Managing Director & Senior Partner
A fast-changing global business environment is pressuring companies to rethink their internal and external customer-delivery models and accelerate their transformation agendas. The HR function can serve as the catalyst for such transformation by helping to create future-ready organizations—the kind of businesses that can keep pace with rapid technology advancements, manage a gig economy that demands flexible and remote work options, and retain the best talent.
To meet these expectations, HR departments must first be willing to transform themselves. They need to reexamine their own people strategies, organization structures, processes, and staff capabilities while leading by example in embracing technology. By doing so, HR can play a central role in building customer-centric organizations, driving business priorities, and delivering value.
FIVE KEY PRIORITIES
As we look to the future, we see five priorities that will guide businesses through the changes to come—principles that, in turn, should define the strategies of HR functions everywhere.
Employee Centricity. Adopt a people-first approach to meet current and future talent demands and to offer a seamless employee experience. Organizations are in a war to attract, develop, and retain the best talent. They need to meet the expectations not only of current employees but also potential new hires by providing hassle-free, digitized experiences that are supported by self-service options, chatbots, and quick feedback tools. HR functions are essential to ensuring user-centric journeys along the entire employee life cycle.
Cost Efficiency and Value Delivery. Focus on value creation and controlling costs to drive overall standardization and process simplification. As businesses strive to increase process efficiencies in order to deliver sustainable financial results, HR needs to play its part in cost reduction through effective resource utilization. It can do this by automating transactional tasks and flexibly adopting new ways of working. The function must be able to conquer the people challenges that emerge from shifting business models—especially in times of economic slowdown, when organizations face intense recessionary pressures on business activity and cash flow.
Skills, Capabilities, and End-to-End Process Responsibility. Develop experts to foster global collaboration and robust process harmonization along the entire HR value chain. Conquering today’s business challenges demands a dedicated shift in how HR is organized, resourced, and staffed. To unleash a best-in-class HR department, organizations increasingly need to move away from a generalist model to one powered by specialists who spend all of their time on a specific process, supported by state-of-the-art tools and global, up-to-date best-practice frameworks. Such functional experts should then work with HR business partners and local points of contact to design and implement HR and business priorities together, which will promote efficiency and ensure end-to-end responsibility for key processes.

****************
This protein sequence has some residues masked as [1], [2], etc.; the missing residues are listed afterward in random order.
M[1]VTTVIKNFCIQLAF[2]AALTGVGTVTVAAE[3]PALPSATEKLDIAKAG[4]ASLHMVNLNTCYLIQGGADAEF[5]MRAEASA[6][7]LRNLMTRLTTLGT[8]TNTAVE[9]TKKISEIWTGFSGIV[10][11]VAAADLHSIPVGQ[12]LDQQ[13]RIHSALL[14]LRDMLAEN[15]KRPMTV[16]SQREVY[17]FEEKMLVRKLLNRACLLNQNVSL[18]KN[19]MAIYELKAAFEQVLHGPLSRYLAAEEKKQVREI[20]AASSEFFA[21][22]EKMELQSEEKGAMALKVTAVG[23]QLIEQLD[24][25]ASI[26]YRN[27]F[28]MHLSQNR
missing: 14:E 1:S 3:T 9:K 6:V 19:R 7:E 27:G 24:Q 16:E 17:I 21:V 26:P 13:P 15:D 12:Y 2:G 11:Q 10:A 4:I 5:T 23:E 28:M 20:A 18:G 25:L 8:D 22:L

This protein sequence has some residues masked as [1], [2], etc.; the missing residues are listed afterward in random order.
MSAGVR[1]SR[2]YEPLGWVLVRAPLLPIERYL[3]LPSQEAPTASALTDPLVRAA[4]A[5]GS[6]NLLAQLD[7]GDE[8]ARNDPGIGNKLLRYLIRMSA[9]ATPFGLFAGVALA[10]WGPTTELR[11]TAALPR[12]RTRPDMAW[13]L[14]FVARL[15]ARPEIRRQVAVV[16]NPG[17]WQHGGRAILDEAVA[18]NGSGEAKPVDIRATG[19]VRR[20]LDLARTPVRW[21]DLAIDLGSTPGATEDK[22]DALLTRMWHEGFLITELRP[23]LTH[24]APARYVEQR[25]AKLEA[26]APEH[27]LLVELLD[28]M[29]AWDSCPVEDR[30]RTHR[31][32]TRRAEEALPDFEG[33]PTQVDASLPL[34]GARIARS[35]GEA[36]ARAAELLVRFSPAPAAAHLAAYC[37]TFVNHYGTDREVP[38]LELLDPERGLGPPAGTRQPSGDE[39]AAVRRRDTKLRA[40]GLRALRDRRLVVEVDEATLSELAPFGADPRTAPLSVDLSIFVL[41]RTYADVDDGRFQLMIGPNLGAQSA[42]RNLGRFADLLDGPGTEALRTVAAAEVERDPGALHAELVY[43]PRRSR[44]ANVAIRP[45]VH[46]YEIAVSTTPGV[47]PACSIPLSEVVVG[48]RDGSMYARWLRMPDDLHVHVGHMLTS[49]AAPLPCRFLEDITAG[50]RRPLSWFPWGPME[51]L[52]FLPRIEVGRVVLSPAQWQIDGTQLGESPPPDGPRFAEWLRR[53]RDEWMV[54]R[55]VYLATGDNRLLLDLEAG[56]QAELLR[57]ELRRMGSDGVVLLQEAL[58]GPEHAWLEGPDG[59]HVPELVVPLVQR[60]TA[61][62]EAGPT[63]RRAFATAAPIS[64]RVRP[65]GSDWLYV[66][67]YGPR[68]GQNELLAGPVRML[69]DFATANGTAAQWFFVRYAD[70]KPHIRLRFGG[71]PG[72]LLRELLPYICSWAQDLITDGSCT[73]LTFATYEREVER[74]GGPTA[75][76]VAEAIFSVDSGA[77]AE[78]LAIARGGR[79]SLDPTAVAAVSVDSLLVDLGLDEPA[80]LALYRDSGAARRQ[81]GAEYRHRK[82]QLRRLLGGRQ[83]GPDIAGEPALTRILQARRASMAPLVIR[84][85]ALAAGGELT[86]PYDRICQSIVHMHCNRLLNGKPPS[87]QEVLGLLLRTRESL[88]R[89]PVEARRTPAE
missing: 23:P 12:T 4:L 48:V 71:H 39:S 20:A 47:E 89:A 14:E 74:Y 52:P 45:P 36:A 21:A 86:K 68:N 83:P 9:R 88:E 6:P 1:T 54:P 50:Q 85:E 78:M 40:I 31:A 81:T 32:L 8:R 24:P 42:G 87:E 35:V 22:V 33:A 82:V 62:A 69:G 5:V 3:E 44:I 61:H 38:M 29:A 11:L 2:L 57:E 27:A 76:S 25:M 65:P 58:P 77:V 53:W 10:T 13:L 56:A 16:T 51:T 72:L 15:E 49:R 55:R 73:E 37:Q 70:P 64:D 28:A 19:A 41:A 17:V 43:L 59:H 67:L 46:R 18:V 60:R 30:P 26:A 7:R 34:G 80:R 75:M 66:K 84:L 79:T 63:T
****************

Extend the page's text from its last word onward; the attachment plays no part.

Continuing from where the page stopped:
Agility and Scalability. Encourage new ways of working and cross-functional collaboration by responding fast and flexibly to changing business priorities. HR must keep pace with the unprecedented speed of change and serve as the driving force behind an organization’s transformation. The function is uniquely positioned to steer this transformation; by enabling and advocating for firm-wide change, HR can shape how work is done and equip all employees with the right skills. It can also set the right communication and program-management metrics to ensure the transformation’s success.
Data and Digital Readiness. Tap the potential of disruptive technologies and leverage advanced data analytics to make people decisions and enhance overall employee management. To drive higher productivity and engagement, HR functions must look beyond basic employee data to harness nuanced insights on individual working preferences, career goals, and attrition risk, as well as data beyond its organization’s boundaries. The function should also leverage cloud solutions and cutting-edge technology to enable streamlined and automated HR processes, such as talent sourcing, compensation management, and other operations. A data-driven HR function that can make objective decisions, predict workforce trends, and flag areas of concern is critical to creating a people-first organization that aligns with employee needs.
FUTURE-PROOFING THE HR FUNCTION
To prepare their businesses for the future—and help them undertake critical transformation projects along the way—HR departments must themselves be ready to face the challenges of tomorrow. Businesses will have to reshape the following elements of their HR departments to become future-proof:
Well-connected, value-centered HR departments that can meaningfully contribute to enhancing organizational effectiveness are needed now more than ever. The secret to adapting to the changing landscape of work is to pursue essential priorities aimed at improving employee journeys, retaining top talent, and updating processes and technology systems.
Meanwhile, HR professionals will need to expand and refresh the skills and strategies of their own departments, ensuring that each element is ready to support the business of the future. Ultimately, the mission of any HR function is to develop an organization’s greatest asset—its people.
To learn more about the next generation of HR, please reach out to the authors below for more information and additional materials.
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